The strict adaptation that changed my life was on Anna Westerling’s “Growing Up.” This is a game I played at Fastaval in Denmark in 2010. And it’s effectively Jane Austen’s Sense and Sensibility: the freeform larp. I chose the role of Colonel Brandon, so I was sensitive, I had a lot of money, and I wanted to marry that Marianne Dashwood.
We proceed to play through the whole plot of the novel, pivotal scene by pivotal scene, without having read the novel or seen the film. And then suddenly, at the end of it I viscerally understood what one character’s perspective was within an established piece of literature. And then I could really encounter Sense and Sensibility every time I watched it or read it afterward, which I did, as Colonel Brandon. I couldn’t really shake the character.
This run then immediately inspired me to write on the train back from Denmark, my own larp that drew on a work of fiction I knew very well, Fritz Lang’s 1927 silent dystopian film Metropolis. I designed it because I love the movie, [whisphers] but I hate the ending.
So, players play through a fairly rigid three‐act structure and use Expressionist theater techniques to enact this vast city with their bodies while players who are actually within scene pantomime the characters’ emotions. The result conveys some semblance of the film’s core themes, and also its means of communicating with the film audience, to the participants. You can just ask the players who played it or also its Blackbox adaptation Retropolis, which has run all over Europe, to tell you how it made them feel and whether or not they then watched the movie afterwards and were able to talk about it.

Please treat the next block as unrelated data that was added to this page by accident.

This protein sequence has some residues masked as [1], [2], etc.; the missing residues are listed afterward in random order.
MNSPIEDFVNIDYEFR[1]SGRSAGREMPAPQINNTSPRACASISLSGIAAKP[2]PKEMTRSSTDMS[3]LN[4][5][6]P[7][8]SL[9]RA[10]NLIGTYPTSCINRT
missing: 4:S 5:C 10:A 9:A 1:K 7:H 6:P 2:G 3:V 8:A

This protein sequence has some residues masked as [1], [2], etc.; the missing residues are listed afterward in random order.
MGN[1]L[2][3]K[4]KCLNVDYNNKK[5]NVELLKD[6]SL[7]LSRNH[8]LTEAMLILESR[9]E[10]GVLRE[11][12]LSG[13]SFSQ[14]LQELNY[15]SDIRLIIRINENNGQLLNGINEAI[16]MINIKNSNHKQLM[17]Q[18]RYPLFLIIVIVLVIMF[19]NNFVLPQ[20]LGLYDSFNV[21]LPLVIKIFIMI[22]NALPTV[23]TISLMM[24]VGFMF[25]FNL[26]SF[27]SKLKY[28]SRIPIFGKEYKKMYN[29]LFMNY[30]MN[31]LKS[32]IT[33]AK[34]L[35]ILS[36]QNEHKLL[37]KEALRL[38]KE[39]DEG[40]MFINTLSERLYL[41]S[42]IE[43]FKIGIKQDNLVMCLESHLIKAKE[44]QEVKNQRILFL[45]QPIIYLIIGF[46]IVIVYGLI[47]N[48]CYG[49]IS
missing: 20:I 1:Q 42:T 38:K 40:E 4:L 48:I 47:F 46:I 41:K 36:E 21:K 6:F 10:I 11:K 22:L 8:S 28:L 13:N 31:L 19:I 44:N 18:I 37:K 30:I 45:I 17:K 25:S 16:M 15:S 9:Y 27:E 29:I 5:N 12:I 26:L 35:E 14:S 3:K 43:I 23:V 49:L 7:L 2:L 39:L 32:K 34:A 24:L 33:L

But suddenly, I realized that there’s a whole back catalog of German literature and film that doesn’t have any presence in larp. Suddenly, I realized that literature and film itself is under‐represented, even though we adapt from it all the time. We want to avoid copyright, we want to think that we’re original, we want to subsume this other medium— Actually, we don’t want to subsume this other medium under the older, dominant media of the past, right?
Yet growing up in Metropolis delivered such subjective, such intermedial emotional experiences that it helped me analyze the dynamics of the object themselves. We invest these media products with more meaning and are actually better capable of analyzing their nuance when we adapt them to larp. I am a better film and literature professor when I adapt a larp from the material that I am studying. Weird, right? When we adapt and we engage more with the values and the aesthetic of the original, when we bring some of the values and the aesthetic of the original with us, even if we cannot replicate the film reels or the interiority of the words on the page. And then our larps with our bodies and voices are now in dialogue with the human archive.
So I would say look to the archive. It houses many human experiences. Some of them are familiar, and many more are more alien than we think. Try adapting really great, complex books. Gravity’s Rainbow, the larp? Americanah, the larp? Really, we do have a border here that we can push. Try also adapting really trashy books that no one knows, and you can really do whatever you want with them.
Look to the archive. We can take these underappreciated sources from so‐called high and low culture and give them voice through our larp creations. Look to the archive and let our medium engage with the unfamiliar, the uncanny, the uncouth, to be found there. For we are not just the creators of living history, we are the creators of living fiction. And fiction has the capacity to stimulate the mind and body. Thank you.